From the Archives: Happy 140th, Omaha Public Library!

The Omaha Public Library turns 140 this year. I bet many of us have fond memories of the older branches with the musty smell of books, the hardwood floors and the chairs (ouch), as well as the adventures we discovered on those old high shelves.

I had no idea that the library has been around for 140 years!

On Dec. 23, 1871, a group of Omaha pioneers incorporated the Omaha Library Association.  Among the 94 who purchased stock — at $10 per share — were A.J. Poppleton, the first president of the Omaha Library Association and former mayor of Omaha; Lewis Reed, who was connected with the library for nearly 40 years; and John T. Edgar, for whom the first library branch was named. Other investors included Byron Reed, S.S. Caldwell and J.M. Woolworth.

The first library opened its doors in April 1872. Use of the library was not restricted to stockholders. From a 1952 World-Herald story on the library: “Individuals other than shareholders, to whom books and reading were important, were permitted its use on payment of an annual subscription fee of $3.”

The very first library, in 1872, was on a top floor of the Simpson Carriage Factory. This photo shows early Omaha looking north from 14th and Farnam Streets. THE WORLD-HERALD ARCHIVES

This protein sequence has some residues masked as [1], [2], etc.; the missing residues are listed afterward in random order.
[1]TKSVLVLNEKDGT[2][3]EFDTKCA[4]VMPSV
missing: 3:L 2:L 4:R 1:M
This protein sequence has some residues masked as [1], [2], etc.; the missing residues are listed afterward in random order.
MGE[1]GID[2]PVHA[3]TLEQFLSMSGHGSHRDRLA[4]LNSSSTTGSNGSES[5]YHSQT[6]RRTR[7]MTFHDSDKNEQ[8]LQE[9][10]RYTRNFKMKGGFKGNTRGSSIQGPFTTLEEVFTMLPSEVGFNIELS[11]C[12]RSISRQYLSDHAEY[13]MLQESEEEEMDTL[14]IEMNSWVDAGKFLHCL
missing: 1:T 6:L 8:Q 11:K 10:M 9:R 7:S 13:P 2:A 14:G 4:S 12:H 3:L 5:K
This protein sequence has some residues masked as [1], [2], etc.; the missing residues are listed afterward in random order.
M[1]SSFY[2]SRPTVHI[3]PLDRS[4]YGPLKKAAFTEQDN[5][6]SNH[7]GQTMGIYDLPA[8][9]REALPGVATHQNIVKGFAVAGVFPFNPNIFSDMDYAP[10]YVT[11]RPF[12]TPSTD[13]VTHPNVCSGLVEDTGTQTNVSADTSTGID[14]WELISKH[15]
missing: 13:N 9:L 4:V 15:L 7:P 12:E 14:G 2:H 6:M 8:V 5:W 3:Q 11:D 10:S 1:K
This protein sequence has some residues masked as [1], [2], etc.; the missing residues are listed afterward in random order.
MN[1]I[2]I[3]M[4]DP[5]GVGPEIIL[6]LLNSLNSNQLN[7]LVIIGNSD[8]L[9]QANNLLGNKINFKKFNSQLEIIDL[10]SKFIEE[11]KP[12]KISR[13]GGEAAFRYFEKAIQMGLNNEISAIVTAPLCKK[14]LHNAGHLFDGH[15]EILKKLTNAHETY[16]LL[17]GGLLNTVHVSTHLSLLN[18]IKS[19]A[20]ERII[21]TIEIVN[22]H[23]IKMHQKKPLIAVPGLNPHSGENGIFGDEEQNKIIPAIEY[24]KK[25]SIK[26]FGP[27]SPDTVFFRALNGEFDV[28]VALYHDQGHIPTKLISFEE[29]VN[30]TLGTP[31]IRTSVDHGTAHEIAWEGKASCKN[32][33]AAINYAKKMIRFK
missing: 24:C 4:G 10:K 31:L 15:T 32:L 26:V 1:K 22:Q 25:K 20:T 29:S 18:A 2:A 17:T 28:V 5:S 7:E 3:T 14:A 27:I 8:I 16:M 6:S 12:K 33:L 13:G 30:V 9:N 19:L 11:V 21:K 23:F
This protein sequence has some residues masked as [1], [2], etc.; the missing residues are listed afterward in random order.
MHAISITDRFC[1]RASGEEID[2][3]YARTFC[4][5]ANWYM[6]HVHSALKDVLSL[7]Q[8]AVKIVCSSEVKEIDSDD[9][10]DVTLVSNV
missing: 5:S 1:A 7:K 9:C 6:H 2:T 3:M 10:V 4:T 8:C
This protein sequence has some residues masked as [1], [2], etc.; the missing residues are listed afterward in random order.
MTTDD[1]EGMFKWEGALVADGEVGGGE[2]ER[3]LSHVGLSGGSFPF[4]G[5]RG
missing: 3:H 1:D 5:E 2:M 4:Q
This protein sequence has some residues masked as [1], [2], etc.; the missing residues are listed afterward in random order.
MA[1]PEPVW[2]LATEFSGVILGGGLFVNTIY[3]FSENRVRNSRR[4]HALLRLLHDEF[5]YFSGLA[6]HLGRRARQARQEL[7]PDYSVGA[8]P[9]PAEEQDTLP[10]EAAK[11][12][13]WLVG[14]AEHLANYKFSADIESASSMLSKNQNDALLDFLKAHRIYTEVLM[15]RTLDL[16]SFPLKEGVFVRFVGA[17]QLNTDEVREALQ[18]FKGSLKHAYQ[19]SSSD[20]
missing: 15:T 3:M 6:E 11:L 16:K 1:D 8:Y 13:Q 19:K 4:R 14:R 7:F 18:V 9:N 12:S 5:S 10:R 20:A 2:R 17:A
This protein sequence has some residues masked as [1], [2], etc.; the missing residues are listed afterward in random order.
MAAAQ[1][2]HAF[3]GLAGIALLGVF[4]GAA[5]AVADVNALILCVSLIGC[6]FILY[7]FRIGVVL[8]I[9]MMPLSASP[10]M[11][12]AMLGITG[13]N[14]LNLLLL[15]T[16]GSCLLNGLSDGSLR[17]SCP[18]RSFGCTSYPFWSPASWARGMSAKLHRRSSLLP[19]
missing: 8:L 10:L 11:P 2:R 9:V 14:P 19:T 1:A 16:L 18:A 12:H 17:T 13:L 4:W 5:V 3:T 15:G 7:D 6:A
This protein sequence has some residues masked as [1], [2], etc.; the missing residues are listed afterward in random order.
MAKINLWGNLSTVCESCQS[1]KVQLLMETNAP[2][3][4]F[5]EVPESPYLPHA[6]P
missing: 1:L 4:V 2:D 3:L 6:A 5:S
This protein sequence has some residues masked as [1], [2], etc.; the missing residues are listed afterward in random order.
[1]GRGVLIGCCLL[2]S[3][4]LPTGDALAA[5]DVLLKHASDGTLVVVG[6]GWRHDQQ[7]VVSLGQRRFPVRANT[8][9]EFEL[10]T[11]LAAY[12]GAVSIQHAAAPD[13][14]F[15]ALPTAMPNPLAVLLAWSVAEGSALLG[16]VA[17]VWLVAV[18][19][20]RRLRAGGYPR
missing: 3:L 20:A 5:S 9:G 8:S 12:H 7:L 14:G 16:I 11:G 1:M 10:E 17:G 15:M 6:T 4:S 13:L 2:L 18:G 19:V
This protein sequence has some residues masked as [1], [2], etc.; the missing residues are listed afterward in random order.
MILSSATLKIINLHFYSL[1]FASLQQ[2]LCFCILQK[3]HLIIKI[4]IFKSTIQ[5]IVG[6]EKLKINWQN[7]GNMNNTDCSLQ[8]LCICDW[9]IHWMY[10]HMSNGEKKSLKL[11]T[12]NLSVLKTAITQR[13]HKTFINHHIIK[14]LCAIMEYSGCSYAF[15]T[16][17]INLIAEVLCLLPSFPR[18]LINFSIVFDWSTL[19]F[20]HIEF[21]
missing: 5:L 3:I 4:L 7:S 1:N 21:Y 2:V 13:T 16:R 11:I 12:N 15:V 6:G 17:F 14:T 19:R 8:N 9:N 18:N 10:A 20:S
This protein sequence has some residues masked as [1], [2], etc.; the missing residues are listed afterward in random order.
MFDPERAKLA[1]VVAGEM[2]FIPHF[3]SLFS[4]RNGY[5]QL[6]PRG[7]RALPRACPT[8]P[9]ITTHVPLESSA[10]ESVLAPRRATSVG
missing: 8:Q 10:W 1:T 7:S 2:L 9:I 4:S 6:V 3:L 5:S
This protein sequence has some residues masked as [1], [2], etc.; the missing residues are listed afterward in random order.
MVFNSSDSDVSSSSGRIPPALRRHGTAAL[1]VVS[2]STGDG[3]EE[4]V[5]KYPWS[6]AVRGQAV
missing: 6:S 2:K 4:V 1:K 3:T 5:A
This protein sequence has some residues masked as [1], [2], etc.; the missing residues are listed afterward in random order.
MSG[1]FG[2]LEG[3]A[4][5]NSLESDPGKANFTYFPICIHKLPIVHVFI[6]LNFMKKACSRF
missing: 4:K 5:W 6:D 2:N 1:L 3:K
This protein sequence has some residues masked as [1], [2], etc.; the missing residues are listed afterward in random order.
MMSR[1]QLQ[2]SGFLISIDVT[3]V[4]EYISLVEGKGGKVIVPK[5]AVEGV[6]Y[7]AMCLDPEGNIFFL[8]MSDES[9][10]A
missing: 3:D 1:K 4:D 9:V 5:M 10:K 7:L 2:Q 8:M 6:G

The Omaha Library Association was the parent to the Omaha Public Library. The City of Omaha established the Omaha Public Library on June 13, 1877, and the association turned over its books and equipment. Its librarian, Jennie Allan, assumed the same role at the Omaha Public Library. By the way, that’s NOT Jennie in the photo below!

The first public library building in Omaha was at 15th and Dodge. It is shown here in 1877. LOUIS R. BOSTWICK COLLECTION

 

The library moved to several other locations before July 1894, when a beautiful new building opened at 19th and Harney Streets.

A 1969 story about the building offers this quote: “As can be seen, this building is a very handsome structure, with its four floors including a large basement. It is in the finest Italian renaissance style and seems especially in consonance with its purpose.”

Built between 1891 and 1892 and opened in in 1894, this served as the Omaha library system’s main branch until it was closed in 1977. Shown here in 1927, the building was restored by a group of private investors and reopened in 1982 as office space called the Historic Library Plaza. LOUIS R. BOSTWICK COLLECTION